A new study suggests brides should not ignore those pre-wedding day jitters.
“People think everybody has premarital doubts and you don’t have to worry about them,” said Justin Lavner, a UCLA doctoral candidate in psychology and lead author of the study. “We found they are common but not benign. You know yourself, your partner and your relationship better than anybody else does; if you’re feeling nervous about it, pay attention to that. It’s worth exploring what you’re nervous about.”
The UCLA psychologists studied 232 newlywed couples living in the Los Angeles area. The researchers then checked in with the couples every six months for four years to conduct follow-up surveys.
The average age of the husbands studied was 27, while the wives were 25.
In their first interview, the newlyweds were asked, “Were you ever uncertain or hesitant about getting married?” Forty seven percent of the guys said “yes,” while 38 percent of their wives answered in the affirmative.
The psychologists found that, while the ladies had fewer misgivings than their spouses, the doubts they did express were much more telling in predicting trouble after the wedding.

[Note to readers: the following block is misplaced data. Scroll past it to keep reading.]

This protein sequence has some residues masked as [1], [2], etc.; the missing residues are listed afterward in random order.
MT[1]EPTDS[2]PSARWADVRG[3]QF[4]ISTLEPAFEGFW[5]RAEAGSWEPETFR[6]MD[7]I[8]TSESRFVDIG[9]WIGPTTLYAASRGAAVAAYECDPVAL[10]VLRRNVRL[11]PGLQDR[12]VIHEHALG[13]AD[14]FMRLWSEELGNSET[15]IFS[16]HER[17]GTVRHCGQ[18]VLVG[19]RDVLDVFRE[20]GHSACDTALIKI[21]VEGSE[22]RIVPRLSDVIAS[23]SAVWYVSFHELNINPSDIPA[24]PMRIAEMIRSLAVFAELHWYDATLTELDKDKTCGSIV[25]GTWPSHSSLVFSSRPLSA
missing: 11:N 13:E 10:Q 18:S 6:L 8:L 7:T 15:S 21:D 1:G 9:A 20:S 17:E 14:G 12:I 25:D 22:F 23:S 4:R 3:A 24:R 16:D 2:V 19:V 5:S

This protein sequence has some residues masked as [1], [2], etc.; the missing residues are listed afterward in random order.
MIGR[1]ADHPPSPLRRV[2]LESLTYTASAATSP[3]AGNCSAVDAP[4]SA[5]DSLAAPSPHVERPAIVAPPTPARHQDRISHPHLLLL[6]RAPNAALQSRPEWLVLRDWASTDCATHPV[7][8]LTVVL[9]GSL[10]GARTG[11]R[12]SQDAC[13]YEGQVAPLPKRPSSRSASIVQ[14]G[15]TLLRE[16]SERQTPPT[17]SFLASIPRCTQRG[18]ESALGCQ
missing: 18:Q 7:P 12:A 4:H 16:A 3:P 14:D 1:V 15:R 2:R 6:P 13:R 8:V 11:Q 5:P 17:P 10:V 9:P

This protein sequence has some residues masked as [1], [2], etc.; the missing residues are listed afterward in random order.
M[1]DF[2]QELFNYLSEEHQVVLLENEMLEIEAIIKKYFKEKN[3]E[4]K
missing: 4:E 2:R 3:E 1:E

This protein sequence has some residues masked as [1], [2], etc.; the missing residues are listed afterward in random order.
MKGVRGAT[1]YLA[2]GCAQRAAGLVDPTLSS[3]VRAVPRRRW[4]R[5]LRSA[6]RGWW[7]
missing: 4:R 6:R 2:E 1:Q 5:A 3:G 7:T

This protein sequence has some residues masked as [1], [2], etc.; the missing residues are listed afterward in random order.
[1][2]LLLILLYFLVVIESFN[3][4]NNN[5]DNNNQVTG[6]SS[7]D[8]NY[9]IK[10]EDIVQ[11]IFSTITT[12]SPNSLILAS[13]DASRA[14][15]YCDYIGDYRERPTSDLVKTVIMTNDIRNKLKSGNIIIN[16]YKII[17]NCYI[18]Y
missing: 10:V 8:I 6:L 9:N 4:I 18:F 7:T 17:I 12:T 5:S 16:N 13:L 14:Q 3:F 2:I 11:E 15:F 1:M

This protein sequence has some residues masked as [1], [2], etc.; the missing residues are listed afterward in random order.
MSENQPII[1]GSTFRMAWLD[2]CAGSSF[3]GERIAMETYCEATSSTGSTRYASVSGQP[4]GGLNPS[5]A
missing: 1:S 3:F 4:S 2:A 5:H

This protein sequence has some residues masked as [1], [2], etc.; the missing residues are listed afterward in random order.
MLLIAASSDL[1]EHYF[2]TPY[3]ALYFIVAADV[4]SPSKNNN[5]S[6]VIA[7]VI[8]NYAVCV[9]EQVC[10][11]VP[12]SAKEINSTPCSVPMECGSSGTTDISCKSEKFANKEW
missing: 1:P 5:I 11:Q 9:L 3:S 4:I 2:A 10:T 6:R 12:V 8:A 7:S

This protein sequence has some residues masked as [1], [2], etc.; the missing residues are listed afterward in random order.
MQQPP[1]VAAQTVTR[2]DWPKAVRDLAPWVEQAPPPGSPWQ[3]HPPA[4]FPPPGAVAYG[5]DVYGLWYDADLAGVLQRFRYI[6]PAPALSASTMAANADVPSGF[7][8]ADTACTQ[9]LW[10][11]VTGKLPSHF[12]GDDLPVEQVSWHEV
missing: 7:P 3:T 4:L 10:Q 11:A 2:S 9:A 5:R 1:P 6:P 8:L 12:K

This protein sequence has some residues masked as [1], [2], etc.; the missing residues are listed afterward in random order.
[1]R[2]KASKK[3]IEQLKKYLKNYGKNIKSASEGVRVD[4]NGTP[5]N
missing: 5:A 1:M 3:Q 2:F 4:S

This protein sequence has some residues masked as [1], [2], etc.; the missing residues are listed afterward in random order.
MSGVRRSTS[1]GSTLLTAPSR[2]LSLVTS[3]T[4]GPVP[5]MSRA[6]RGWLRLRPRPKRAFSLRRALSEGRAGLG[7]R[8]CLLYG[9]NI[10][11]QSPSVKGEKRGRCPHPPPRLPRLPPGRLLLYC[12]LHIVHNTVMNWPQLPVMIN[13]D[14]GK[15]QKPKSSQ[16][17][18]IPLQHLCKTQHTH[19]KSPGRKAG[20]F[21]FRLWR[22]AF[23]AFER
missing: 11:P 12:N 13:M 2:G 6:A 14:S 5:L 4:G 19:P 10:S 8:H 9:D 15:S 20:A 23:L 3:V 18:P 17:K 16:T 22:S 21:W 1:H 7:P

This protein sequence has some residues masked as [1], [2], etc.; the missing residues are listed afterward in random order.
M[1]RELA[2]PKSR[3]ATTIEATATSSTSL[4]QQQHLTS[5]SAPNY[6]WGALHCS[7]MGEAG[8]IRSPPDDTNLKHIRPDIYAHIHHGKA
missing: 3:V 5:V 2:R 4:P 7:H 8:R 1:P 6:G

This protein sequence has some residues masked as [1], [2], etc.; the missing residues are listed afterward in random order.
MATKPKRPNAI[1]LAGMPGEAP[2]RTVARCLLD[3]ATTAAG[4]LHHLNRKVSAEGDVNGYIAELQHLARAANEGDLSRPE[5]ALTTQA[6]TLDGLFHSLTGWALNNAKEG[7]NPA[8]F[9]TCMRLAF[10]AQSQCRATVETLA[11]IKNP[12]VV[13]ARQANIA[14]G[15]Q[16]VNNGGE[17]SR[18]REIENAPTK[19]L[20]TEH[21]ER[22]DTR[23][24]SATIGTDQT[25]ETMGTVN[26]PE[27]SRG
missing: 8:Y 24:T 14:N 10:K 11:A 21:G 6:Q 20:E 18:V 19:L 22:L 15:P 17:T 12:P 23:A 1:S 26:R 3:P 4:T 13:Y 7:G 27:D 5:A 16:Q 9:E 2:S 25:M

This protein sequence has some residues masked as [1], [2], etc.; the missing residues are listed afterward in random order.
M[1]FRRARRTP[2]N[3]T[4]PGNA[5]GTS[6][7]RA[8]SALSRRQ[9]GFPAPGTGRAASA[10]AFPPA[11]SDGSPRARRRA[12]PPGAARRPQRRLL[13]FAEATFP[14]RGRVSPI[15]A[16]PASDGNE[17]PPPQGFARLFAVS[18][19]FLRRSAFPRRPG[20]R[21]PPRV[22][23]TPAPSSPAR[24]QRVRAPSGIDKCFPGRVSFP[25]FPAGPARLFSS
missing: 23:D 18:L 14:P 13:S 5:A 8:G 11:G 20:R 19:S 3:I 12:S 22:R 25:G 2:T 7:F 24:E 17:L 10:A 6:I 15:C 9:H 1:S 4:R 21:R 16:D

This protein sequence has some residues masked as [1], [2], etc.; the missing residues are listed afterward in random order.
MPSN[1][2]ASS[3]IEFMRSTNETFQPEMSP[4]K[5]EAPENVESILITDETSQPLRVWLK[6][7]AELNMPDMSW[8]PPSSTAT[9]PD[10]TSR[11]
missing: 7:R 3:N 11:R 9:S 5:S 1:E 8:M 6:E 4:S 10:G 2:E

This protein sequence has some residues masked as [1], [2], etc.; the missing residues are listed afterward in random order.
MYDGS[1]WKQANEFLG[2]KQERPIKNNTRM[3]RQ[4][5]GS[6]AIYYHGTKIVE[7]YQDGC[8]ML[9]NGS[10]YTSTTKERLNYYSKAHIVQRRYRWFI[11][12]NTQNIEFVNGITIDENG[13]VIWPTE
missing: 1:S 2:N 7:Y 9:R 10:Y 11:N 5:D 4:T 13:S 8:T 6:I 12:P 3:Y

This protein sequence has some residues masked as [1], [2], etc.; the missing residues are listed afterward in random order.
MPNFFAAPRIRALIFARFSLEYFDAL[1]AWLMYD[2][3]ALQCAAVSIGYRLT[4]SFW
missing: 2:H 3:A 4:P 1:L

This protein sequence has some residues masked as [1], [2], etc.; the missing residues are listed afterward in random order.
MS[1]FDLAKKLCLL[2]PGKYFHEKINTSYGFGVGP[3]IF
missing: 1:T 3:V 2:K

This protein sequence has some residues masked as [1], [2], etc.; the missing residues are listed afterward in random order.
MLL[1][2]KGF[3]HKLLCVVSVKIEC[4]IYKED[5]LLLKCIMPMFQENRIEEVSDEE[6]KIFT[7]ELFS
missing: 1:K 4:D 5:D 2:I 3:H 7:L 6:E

In 36 percent of cases, both husband and wife had no doubts about getting married.
Yet 19 percent of the women who did express pre-wedding doubts ended up divorced four years later, as compared with 8 percent of those who didn’t have doubts.
Among the guys, the 14 percent who said they had premarital uncertainties were in divorce court four years.
By comparison, 9 percent of the men who didn’t have doubts ended up divorced.
One in 10 couples got divorced when only the husband had reservations about getting married. That statistic almost doubles, to 18 percent, when the wife alone had doubts.
But when both spouses expressed doubts about entering into the bonds of matrimony, 20 percent of the couples got divorced.
In fact, doubt proved to be a critical indicator of whether the marriage would succeed, more so than factors such as how satisfied the married couples were with their relationships, whether their parents were divorced, if the couple had lived together before the wedding or had a troubled engagement.
While the psychologists aren’t suggesting doubters should call off their weddings, they do advise couples to sit down and discuss concerns before going any further in the relationship.
“Talk about it and try to work through it,” said Thomas Bradbury, a UCLA psychology professor and co-author of the study. “You hope that the big issues have been addressed before the wedding.”